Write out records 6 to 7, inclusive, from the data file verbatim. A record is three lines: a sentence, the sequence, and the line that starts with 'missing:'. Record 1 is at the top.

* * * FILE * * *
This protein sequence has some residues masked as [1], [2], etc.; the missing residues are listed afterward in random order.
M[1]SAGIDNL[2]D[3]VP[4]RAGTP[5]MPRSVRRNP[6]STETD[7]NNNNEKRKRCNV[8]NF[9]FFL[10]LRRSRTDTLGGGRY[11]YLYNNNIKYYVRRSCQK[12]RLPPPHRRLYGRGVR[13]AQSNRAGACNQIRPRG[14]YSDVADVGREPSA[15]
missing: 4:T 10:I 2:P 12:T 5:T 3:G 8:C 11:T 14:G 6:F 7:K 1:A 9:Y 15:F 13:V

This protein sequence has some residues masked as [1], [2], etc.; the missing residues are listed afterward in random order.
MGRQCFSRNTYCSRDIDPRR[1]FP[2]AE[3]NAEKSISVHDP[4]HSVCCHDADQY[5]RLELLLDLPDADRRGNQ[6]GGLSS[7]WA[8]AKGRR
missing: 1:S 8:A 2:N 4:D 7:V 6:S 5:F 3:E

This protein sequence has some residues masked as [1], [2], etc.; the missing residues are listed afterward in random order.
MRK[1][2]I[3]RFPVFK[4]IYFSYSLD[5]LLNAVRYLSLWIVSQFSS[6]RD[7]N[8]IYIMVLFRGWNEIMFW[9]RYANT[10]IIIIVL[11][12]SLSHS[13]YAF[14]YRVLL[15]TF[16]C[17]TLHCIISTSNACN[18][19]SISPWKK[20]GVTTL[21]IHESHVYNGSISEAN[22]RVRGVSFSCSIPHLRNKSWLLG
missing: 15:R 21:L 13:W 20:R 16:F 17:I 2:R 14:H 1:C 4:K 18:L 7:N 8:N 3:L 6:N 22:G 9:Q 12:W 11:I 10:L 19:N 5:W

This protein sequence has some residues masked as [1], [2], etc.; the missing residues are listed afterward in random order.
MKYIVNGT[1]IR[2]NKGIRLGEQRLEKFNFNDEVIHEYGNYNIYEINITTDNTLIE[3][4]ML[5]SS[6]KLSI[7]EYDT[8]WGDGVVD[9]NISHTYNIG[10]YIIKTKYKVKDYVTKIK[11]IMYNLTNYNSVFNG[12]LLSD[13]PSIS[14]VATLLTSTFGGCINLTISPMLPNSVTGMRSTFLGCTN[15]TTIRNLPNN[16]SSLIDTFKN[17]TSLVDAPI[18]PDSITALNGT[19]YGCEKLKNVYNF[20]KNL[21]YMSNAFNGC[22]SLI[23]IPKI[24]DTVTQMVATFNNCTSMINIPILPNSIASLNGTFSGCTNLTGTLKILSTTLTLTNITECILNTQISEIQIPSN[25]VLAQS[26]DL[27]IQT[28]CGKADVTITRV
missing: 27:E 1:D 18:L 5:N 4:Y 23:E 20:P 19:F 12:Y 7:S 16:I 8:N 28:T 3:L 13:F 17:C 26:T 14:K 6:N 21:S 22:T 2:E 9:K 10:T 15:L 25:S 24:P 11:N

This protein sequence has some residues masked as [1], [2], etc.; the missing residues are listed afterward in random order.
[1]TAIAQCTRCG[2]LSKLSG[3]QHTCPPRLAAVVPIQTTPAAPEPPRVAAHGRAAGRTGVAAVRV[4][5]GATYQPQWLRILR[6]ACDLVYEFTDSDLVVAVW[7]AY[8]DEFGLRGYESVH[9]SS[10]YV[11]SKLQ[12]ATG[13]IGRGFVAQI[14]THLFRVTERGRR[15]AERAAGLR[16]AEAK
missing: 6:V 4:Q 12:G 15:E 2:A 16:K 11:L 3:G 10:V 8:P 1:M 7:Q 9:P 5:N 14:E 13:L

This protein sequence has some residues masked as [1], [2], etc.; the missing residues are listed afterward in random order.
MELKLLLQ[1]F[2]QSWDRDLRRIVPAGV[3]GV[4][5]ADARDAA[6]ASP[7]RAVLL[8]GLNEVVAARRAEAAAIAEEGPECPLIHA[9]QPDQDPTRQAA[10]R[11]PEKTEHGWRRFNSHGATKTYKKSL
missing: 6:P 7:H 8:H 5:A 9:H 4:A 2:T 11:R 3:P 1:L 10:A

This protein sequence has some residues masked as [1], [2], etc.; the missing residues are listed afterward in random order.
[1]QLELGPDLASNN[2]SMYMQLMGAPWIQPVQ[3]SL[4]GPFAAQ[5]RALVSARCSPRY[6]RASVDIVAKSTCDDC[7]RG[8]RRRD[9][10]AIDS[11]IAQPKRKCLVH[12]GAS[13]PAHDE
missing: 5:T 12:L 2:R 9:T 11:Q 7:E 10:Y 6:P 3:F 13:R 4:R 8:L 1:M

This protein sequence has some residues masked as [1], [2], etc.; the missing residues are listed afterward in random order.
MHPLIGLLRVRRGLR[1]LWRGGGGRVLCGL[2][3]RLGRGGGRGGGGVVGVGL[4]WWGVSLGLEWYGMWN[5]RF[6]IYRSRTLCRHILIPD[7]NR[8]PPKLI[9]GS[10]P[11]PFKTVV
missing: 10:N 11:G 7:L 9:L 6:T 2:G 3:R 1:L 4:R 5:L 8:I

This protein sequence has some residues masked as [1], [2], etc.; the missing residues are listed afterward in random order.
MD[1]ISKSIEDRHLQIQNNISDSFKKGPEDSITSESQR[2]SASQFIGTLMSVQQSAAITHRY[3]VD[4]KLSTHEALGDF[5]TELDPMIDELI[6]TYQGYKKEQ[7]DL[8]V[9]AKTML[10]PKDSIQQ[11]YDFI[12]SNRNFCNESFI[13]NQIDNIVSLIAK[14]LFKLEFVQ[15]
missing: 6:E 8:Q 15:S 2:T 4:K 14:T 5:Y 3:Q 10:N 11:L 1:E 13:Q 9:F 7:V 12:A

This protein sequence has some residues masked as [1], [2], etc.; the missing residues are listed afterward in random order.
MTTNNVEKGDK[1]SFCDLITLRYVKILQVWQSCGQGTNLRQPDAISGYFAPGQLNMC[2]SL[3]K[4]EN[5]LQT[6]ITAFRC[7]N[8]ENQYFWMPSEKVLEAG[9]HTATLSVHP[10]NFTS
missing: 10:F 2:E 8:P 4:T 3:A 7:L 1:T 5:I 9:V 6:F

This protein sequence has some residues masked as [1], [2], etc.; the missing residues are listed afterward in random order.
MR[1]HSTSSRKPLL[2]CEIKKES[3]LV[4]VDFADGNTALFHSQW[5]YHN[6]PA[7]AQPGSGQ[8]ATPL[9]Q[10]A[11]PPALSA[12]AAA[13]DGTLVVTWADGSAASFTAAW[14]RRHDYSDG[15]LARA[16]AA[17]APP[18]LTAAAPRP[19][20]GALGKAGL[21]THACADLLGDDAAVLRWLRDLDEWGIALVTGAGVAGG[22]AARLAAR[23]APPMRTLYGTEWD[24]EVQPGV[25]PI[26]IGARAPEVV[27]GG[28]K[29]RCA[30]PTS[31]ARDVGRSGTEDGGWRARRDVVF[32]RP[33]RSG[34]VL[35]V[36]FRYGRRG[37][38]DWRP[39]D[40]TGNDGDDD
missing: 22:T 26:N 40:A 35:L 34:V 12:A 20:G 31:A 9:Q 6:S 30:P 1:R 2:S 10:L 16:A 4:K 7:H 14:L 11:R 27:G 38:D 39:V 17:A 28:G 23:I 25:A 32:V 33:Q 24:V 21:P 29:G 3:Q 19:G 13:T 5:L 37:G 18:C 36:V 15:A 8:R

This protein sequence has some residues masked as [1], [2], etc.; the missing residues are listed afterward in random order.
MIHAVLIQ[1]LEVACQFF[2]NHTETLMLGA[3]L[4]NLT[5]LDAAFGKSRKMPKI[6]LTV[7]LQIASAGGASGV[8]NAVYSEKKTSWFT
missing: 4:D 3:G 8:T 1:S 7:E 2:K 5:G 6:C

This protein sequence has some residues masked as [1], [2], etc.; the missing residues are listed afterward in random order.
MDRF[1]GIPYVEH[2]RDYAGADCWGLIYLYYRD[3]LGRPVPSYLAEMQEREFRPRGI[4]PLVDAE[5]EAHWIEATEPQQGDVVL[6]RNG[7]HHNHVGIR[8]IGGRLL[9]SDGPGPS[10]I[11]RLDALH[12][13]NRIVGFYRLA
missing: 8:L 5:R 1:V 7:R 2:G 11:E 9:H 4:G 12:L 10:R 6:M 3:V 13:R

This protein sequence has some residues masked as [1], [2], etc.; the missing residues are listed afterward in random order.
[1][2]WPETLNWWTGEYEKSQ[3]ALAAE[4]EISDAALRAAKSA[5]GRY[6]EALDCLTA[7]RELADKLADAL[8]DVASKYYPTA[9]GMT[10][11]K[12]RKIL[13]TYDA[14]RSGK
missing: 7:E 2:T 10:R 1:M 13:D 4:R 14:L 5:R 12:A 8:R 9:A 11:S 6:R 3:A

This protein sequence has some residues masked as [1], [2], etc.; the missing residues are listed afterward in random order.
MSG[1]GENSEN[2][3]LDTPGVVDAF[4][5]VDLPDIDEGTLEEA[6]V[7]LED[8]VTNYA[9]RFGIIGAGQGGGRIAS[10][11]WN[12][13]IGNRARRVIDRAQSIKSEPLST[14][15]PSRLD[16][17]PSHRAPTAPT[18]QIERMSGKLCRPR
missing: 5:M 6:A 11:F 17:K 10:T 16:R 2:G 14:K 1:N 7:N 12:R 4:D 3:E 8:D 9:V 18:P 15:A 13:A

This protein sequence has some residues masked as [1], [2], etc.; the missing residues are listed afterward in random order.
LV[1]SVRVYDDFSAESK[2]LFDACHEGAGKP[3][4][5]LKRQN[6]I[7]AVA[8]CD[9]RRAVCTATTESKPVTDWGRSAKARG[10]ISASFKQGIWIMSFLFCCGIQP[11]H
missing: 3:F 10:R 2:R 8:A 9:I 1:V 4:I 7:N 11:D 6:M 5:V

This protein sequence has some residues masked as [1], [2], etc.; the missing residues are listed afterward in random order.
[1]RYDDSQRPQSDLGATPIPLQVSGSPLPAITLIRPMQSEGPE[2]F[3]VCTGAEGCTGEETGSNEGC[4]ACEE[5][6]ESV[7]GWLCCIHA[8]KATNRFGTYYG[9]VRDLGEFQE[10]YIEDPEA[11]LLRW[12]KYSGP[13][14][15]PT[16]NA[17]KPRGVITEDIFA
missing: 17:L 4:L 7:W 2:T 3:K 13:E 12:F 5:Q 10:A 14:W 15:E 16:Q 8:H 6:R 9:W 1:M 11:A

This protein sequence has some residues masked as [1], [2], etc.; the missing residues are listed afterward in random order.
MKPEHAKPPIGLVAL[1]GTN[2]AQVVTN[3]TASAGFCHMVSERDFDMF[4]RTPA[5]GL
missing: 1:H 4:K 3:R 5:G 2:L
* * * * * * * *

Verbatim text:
This protein sequence has some residues masked as [1], [2], etc.; the missing residues are listed afterward in random order.
MELKLLLQ[1]F[2]QSWDRDLRRIVPAGV[3]GV[4][5]ADARDAA[6]ASP[7]RAVLL[8]GLNEVVAARRAEAAAIAEEGPECPLIHA[9]QPDQDPTRQAA[10]R[11]PEKTEHGWRRFNSHGATKTYKKSL
missing: 6:P 7:H 8:H 5:A 9:H 4:A 2:T 11:R 3:P 1:L 10:A

This protein sequence has some residues masked as [1], [2], etc.; the missing residues are listed afterward in random order.
[1]QLELGPDLASNN[2]SMYMQLMGAPWIQPVQ[3]SL[4]GPFAAQ[5]RALVSARCSPRY[6]RASVDIVAKSTCDDC[7]RG[8]RRRD[9][10]AIDS[11]IAQPKRKCLVH[12]GAS[13]PAHDE
missing: 5:T 12:L 2:R 9:T 11:Q 7:E 10:Y 6:P 3:F 13:R 4:R 8:L 1:M